Weisselberg’s lawyer, Nicholas Gravante Jr., told The New York Times on Monday that Weisselberg has been engaged in plea negotiations to resolve the case, but did not specify terms of a potential plea deal. Reached by the AP, Gravante declined to comment.
The Times, citing two people with knowledge of the matter, said Weisselberg was expected to receive a five-month jail sentence, which would make him eligible for release after about 100 days. The deal would not require Weisselberg to testify or cooperate in any way with an ongoing criminal investigation into Trump’s business practices.
Trump’s company, the Trump Organization, is also charged in the case but did not appear to be involved in the plea agreement talks. Weisselberg and the Trump Organization have pleaded not guilty.
News of Weisselberg’s plea negotiations came days after the judge denied requests by his lawyers and the Trump Organization to throw out the case. The judge did drop one criminal tax fraud count against the company citing the statute of limitations, but more than a dozen other counts remain.
In seeking dismissal of the case, Weisselberg’s lawyers argued prosecutors in the Democrat-led district attorney’s office were punishing him because he wouldn’t offer up damaging information against the former president.
The judge rejected that argument, saying that evidence presented to the grand jury was legally sufficient to support the charges.
Weisselberg, who turned 75 on Monday, is the only Trump executive charged in the yearslong criminal investigation started by former Manhattan District Attorney Cyrus Vance Jr., who went to the Supreme Court to secure Trump’s tax records. Vance’s successor, Alvin Bragg, is now overseeing the investigation. Several other Trump executives have been granted immunity to testify before a grand jury in the case.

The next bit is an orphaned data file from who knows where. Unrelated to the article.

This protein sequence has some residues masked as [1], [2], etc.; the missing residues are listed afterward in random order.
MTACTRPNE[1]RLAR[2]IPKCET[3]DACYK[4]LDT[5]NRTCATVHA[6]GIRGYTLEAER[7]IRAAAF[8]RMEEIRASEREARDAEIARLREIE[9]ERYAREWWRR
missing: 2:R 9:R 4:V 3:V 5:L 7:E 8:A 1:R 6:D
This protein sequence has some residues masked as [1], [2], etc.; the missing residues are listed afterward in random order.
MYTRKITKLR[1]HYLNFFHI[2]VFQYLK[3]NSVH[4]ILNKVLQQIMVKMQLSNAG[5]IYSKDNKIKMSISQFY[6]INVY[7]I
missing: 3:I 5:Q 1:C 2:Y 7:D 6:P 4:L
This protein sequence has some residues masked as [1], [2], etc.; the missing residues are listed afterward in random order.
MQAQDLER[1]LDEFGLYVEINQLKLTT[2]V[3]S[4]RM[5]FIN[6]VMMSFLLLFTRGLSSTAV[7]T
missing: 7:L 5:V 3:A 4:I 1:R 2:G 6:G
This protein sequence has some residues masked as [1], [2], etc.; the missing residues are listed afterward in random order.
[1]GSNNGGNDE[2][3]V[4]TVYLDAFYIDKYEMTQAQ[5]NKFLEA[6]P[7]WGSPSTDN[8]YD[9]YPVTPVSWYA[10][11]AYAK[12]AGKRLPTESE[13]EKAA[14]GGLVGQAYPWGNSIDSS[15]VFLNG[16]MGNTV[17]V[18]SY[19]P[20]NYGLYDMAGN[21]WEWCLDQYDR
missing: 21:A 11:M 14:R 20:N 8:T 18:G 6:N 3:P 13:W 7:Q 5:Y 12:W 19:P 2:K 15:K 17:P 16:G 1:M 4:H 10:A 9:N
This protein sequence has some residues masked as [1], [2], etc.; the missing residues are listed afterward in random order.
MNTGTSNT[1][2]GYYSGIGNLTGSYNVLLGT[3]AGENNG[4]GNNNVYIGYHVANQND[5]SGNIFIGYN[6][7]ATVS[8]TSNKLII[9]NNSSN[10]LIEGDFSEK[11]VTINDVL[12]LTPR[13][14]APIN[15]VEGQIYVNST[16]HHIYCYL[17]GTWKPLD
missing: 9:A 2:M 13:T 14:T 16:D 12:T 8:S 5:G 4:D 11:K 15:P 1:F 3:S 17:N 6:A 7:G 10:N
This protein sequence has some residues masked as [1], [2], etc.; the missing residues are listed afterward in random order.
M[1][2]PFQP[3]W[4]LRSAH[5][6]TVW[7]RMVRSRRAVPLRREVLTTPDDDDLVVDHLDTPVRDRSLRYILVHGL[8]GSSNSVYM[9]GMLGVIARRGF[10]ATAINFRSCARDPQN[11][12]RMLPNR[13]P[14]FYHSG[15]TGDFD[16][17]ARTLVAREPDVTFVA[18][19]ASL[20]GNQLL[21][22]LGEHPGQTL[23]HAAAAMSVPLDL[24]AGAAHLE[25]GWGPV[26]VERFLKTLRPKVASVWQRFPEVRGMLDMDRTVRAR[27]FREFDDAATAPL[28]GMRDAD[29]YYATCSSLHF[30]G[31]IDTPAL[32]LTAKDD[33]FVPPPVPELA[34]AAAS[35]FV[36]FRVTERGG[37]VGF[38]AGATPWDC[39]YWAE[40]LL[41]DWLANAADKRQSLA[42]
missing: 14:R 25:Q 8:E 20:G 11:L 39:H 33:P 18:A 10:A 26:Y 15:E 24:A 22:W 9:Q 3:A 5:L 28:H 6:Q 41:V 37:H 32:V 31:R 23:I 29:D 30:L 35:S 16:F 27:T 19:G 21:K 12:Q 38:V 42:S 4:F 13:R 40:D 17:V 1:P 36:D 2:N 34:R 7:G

Prosecutors alleged that Weisselberg and the Trump Organization schemed to give off-the-books compensation to senior executives, including Weisselberg, for 15 years. Weisselberg alone was accused of defrauding the federal government, state and city out of more than $900,000 in unpaid taxes and undeserved tax refunds.
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The most serious charge against Weisselberg, grand larceny, carried a potential penalty of five to 15 years in prison. The tax fraud charges against the company are punishable by a fine of double the amount of unpaid taxes, or $250,000, whichever is larger.
Trump has not been charged in the criminal probe, but prosecutors have noted that he signed some of the checks at the center of the case. Trump, who has decried the New York investigations as a “political witch hunt,” has said his company’s actions were standard practice in the real estate business and in no way a crime.
Last week, Trump sat for a deposition in New York Attorney General Letitia James’ parallel civil investigation into allegations Trump’s company misled lenders and tax authorities about asset values. Trump invoked his Fifth Amendment protection against self-incrimination more than 400 times.
In the months after Weisselberg’s arrest, the criminal probe appeared to be progressing toward a possible criminal indictment of Trump himself, but the investigation slowed, a grand jury was disbanded and a top prosecutor left after Bragg took office in January — although he insists it is continuing.
The Horn editorial team and the Associated Press contributed to this article.